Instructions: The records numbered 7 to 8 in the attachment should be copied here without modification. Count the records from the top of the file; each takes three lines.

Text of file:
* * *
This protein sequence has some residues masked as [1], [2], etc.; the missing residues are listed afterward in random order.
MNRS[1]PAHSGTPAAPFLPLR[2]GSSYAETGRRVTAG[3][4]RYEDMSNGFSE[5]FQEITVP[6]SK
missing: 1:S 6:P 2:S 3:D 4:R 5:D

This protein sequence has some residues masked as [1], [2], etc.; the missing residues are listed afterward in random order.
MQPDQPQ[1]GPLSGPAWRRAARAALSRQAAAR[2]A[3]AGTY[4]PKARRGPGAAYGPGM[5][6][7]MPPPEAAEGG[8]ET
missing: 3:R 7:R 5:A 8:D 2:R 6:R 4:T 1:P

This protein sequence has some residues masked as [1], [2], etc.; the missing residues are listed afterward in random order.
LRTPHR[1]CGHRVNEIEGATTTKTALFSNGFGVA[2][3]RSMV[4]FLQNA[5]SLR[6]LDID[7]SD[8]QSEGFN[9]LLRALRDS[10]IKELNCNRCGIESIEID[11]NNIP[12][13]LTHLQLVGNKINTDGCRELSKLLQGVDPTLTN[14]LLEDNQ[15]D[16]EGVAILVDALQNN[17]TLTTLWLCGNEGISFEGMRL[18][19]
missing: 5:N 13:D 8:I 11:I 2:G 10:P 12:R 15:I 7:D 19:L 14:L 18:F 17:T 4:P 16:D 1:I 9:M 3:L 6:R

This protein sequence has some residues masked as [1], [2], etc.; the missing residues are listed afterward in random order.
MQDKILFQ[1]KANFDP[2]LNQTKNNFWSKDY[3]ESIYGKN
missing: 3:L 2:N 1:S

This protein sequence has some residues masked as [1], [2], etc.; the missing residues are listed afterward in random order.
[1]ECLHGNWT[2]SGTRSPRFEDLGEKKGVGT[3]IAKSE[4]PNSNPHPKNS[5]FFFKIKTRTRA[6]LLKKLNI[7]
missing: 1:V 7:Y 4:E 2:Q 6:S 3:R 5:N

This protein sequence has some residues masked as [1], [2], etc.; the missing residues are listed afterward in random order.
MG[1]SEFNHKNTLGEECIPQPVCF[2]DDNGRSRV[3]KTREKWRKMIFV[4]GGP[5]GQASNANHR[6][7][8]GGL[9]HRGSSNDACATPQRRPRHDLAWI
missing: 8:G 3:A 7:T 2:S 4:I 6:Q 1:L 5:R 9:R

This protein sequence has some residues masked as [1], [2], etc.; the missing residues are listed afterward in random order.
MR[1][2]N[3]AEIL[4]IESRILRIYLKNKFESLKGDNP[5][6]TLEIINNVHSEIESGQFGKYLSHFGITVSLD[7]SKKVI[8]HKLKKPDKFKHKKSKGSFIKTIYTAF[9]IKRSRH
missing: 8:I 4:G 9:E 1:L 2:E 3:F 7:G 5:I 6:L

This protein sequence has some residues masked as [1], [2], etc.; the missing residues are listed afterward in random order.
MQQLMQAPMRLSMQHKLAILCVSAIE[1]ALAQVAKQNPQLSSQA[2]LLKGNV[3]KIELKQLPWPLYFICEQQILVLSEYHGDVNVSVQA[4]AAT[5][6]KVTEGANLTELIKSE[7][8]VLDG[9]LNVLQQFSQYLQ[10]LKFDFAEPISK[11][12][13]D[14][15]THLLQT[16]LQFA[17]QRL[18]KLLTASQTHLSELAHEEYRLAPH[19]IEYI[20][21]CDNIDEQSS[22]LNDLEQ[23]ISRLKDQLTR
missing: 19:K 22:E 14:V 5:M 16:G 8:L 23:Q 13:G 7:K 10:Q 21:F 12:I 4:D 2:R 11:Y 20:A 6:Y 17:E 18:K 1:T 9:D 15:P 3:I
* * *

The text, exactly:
This protein sequence has some residues masked as [1], [2], etc.; the missing residues are listed afterward in random order.
MR[1][2]N[3]AEIL[4]IESRILRIYLKNKFESLKGDNP[5][6]TLEIINNVHSEIESGQFGKYLSHFGITVSLD[7]SKKVI[8]HKLKKPDKFKHKKSKGSFIKTIYTAF[9]IKRSRH
missing: 8:I 4:G 9:E 1:L 2:E 3:F 7:G 5:I 6:L

This protein sequence has some residues masked as [1], [2], etc.; the missing residues are listed afterward in random order.
MQQLMQAPMRLSMQHKLAILCVSAIE[1]ALAQVAKQNPQLSSQA[2]LLKGNV[3]KIELKQLPWPLYFICEQQILVLSEYHGDVNVSVQA[4]AAT[5][6]KVTEGANLTELIKSE[7][8]VLDG[9]LNVLQQFSQYLQ[10]LKFDFAEPISK[11][12][13]D[14][15]THLLQT[16]LQFA[17]QRL[18]KLLTASQTHLSELAHEEYRLAPH[19]IEYI[20][21]CDNIDEQSS[22]LNDLEQ[23]ISRLKDQLTR
missing: 19:K 22:E 14:V 5:M 16:G 8:L 23:Q 13:G 7:K 10:Q 21:F 12:I 4:D 2:R 11:Y 20:A 6:Y 17:E 18:K 1:T 9:D 15:P 3:I